Posted: May 28, 2015 by Jo Rogers
With so much mediocrity about, you can stand out if you improve the way that you sell. Robert Craven explains how.
This article, in a nutshell:
Fact one: If your customers are not listening it is not their fault!
It is your fault. You are not communicating in a way that they can hear your message.
Fact two: Your sales presentations/offers and so forth are probably all wrong
I expect that several years ago you attended a sales course or read some books that told you how to present yourself. Most people attended a similar course so most presentations follow a familiar pattern. More importantly, that pattern is all wrong: it is dull and familiar and crucially it does not get you results.
A quick example:
A consultant visits us and his typical, boring, predictable, mind-numbing presentation goes:
“My name is… I work for…, and we employ x people…, based in… set up in… and what we do is specialise in…”
This was dreadful. It was all about them and not about me. It was all about what they do and not what I want. I am afraid that he mistook me for someone who cared about this nonsense.
Eventually the salesman got close to the climax and I started to wake up a little “and the solutions we offer include…” (and I was thinking “yes but how does that help me and my particular problem?”) and finally he reached his peak with the inevitable words “and as a result you will be more profitable.”
At last he talks about what I am interested in. But he has offered a one-size-fits-all solution and he has offered it too late. He still hasn’t asked me about my problem or what I am looking for. Clearly he is not really interested in helping me; he is only interested in making a sale so I graciously boot him out of the office, thank him for his time while wishing he hadn’t wasted my precious time.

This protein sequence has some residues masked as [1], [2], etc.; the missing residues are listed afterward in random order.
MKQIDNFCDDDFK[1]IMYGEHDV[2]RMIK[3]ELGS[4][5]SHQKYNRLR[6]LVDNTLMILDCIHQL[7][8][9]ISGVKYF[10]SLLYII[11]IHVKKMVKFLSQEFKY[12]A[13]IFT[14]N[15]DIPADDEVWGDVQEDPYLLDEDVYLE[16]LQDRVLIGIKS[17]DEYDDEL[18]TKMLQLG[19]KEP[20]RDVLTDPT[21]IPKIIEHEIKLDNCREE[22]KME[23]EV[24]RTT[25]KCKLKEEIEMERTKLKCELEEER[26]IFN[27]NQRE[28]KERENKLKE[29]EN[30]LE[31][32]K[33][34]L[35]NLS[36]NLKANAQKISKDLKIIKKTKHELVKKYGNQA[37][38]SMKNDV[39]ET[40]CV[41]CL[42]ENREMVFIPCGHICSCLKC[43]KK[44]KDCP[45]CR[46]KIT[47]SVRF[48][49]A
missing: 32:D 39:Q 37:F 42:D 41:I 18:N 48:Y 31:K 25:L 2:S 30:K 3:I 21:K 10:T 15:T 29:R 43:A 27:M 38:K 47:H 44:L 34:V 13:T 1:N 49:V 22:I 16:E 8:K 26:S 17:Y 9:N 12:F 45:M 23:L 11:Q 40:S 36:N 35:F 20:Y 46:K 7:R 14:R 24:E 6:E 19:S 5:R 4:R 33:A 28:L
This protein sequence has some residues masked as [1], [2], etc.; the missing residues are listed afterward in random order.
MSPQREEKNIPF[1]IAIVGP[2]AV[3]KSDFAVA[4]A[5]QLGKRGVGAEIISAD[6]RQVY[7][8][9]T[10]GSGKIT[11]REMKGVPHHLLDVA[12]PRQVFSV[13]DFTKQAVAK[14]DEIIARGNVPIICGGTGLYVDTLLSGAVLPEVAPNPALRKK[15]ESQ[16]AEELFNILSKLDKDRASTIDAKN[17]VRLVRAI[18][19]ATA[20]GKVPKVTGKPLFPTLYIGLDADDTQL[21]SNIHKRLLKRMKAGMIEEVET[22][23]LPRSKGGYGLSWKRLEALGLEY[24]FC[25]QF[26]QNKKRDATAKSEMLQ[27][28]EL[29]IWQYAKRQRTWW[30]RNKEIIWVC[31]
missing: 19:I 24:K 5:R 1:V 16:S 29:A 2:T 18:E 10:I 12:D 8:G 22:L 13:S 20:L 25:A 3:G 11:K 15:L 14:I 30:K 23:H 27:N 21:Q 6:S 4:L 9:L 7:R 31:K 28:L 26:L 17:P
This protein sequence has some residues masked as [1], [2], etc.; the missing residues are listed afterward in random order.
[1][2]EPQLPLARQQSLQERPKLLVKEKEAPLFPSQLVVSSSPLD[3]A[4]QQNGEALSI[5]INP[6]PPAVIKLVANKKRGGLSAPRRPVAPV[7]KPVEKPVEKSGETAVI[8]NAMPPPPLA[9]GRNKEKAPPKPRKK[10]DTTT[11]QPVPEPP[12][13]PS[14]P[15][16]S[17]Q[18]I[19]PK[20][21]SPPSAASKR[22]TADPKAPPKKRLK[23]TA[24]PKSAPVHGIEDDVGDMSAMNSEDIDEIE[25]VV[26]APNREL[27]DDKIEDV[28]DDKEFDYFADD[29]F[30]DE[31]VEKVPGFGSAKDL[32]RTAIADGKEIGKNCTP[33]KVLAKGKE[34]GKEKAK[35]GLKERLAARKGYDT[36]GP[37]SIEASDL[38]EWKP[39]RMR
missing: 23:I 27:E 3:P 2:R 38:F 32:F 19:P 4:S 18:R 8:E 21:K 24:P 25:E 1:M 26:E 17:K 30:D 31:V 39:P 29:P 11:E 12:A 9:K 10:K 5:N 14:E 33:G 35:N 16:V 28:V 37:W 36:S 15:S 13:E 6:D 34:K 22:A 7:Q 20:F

So… why does every sales presentation bore you to death before telling you what you want?
Don’t give answers till you know what the customer’s problems/issues/needs are.
Fact three: People have problems/hurts/needs that they want sorted out.
You need to know what they are. To find out what their issues are you need to ask questions, shut up and listen to the answers.
Fact four: Customers are only interested in how you can help them relieve the pain or get more pleasure.
I repeat, to find out what their issues are you need to ask questions, shut up and listen to the answers.
Fact five: People will buy from you if you are able to cut to the chase.
Tell them what they will get. Don’t bore them. Be precise and focused. Don’t waste their time.
Fact six: People don’t buy from you for what you do but for what your product or service will do for them (probably after you are gone).
This is what they want to know: how will they be better off after you have gone?
Suddenly, selling becomes easy. Find out their hurts/problems/issues, find out what THEY want after you’ve left, focus on telling them how you can deliver it.
Fact seven: Customers want you to make it absolutely clear what they will get by buying from you.
So, tell them how you will make things better for them. Next…
Fact eight: Customers love it when you make it clear that you can deliver.
So tell them: “We can do that” and give them some brief proofs or examples.
Fact nine: Customers love it when you shut up.
So, what I am saying is as follows: be clear about what the customer will get and how it will improve things for them. Remember people buy for one of two reasons; to be happier or more profitable, i.e. they want more profit/income/sales/time and/or less risk/costs/stress.
If you follow the approach outlined above several things will start to happen:
If you think you can’t sell then you are probably right, you won’t sell. The techniques above will put you in a different state of mind, “can sell, and will sell”. Sounds good to me.
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